I have read one of the Lady Hardcastle mysteries by T.E. Kinsey before. I wasn’t completely sold on it. I downloaded Death Beside the Seaside because I wanted to give these characters and author another go. I could not put Death Beside the Seaside down. I had to read it right through. I love the era in which this series is written and more so I love the relationship Lady Hardcastle and her maid, and friend, Florence Armstrong have. The dialogue between the two in this book is spot on.
Thanks to NetGalley and the publisher for an ARC copy of this book in exchange for an honest review.
Published by HarperCollins These stories from Cecelia Ahern are a departure from her novels (which I have a lot of time for) and they are chilling. If you look at the list of the stories, some of the stories are a literal as their titles suggest. The stories underline how women are invisible, whatever age: invisible once elderly, put to one side once married. My one bugbear would be that the characters were all uniform. There was not a great variety in there.
Pillow Thoughts 2 by Courtney Peppernell
Published by Andrews McMeel I enjoyed the writing in Pillow Thoughts 2. I liked that I could dip in and out of the book. I found my problem was with the writing, which was impeccable, and an accurate portrayal of falling, and being in love, was so good I couldn’t connect with it, and almost couldn’t finish Pillow Thoughts.
Wicked Origins by Paula Black A retelling of The Wizard of Oz, Paula Black takes elements of the original story and adds them into her own tale. Black’s Dorothy is a hardened character, a child in care who doesn’t trust easy, and lives with Aunt Em and Uncle Henry, and sister. During a tornado her car is taking and lands in the place called Oz, along with her dog Toto. Instead of the Scarecrow, Tinman, and Lion her companions are three shape shifter brothers. The Ruby slippers that Dorothy puts on her feet to save herself from the Munch’kins are boots. The relationship of the brothers and Dorothy develops into a tight unit. I wasn’t convinced by some of the passages in the story. I liked the characters and the dialogue. I will be adding part two to my TBR.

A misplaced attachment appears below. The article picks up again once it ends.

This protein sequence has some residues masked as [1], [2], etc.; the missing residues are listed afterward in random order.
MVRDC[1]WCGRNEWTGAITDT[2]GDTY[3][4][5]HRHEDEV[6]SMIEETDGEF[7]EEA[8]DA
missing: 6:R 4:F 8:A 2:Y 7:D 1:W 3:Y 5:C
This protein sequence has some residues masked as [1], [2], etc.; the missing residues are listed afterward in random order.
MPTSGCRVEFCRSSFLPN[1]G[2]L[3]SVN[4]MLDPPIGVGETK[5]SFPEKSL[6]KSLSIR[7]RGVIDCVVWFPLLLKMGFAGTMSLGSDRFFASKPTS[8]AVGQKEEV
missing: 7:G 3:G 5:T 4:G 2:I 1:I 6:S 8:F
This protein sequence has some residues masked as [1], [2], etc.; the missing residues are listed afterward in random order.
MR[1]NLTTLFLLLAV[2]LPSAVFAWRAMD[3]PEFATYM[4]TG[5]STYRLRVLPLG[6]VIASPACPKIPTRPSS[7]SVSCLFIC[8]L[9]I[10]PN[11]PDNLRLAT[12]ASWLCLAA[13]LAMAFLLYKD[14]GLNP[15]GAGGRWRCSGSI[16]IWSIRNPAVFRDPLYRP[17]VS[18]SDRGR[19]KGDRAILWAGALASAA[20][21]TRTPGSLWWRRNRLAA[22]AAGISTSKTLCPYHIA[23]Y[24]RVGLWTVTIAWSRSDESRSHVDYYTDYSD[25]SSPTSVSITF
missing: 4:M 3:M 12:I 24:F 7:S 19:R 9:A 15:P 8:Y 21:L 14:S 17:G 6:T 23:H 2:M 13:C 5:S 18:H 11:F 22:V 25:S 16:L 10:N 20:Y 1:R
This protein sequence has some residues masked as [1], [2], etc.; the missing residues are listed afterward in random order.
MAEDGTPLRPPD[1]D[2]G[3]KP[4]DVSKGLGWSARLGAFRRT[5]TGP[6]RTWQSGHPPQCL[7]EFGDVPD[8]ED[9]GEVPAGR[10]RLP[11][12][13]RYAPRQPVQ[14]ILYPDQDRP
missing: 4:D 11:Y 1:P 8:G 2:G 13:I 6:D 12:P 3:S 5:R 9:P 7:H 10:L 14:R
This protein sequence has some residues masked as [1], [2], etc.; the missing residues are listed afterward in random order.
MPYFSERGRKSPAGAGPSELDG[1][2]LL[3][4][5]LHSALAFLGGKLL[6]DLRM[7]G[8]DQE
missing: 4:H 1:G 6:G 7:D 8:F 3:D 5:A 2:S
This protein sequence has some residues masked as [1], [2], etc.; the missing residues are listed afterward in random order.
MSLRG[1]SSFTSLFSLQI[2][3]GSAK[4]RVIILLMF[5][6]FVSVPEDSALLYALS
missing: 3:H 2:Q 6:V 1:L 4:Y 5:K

The film of The Wizard of Oz, made in 1939 and which starred Judy Garland, was a magical film for me as a kid. I loved the yellow brick road, the songs, the scarecrow and the evil witch. I also enjoyed its (unofficial) 1985 sequel Return to Oz. That film terrified me more so than the first. It had rocks with faces, The Wheelers, Pumpkinhead, and a headless witch. When I read the books I felt the 1985 sequel was a lot more closer to its author L. Frank Baum original stories. As I grew up I became interested in how the movies were made, Judy Garland and her life and in the writer of these magical books.
Finding Dorothy by Elizabeth Letts is a fictional story of a young Maud with her mother Matilda Joselyn Gage, an advocate of women’s rights, who first and foremost wants her daughter to get her diploma before engaging with the playwright actor and creator of Oz L. Frank Baum and the then elderly Maud on the filmset of the film of The Wizard of Oz. Maud meets the actors (normally whilst on a cigarette break) and tries to ensure the film script is in keeping to her late husband’s books, whilst protecting the welfare of a young Judy Garland.
What is as engaging is what happens in the intervening years between these two points. The story is written within the framework of what we know about the life of Maud and Frank, as well as their families.
Finding Dorothy has several different women characters in various circumstances. It demonstrates the hardships during the turn of the century and the growth of industry and land in America in the late 1800s. There is a lot in the book to think about. None more so than the question of rights that women had in the eighteenth century and later on in the nineteenth century. Were women any better off, did they have more autonomy of their choices? Are the societal, the family values and traditions pressures any different? I felt I had fallen right into a story of another time and era that had me enthralled and emotionally invested in its characters. I whizzed through this book.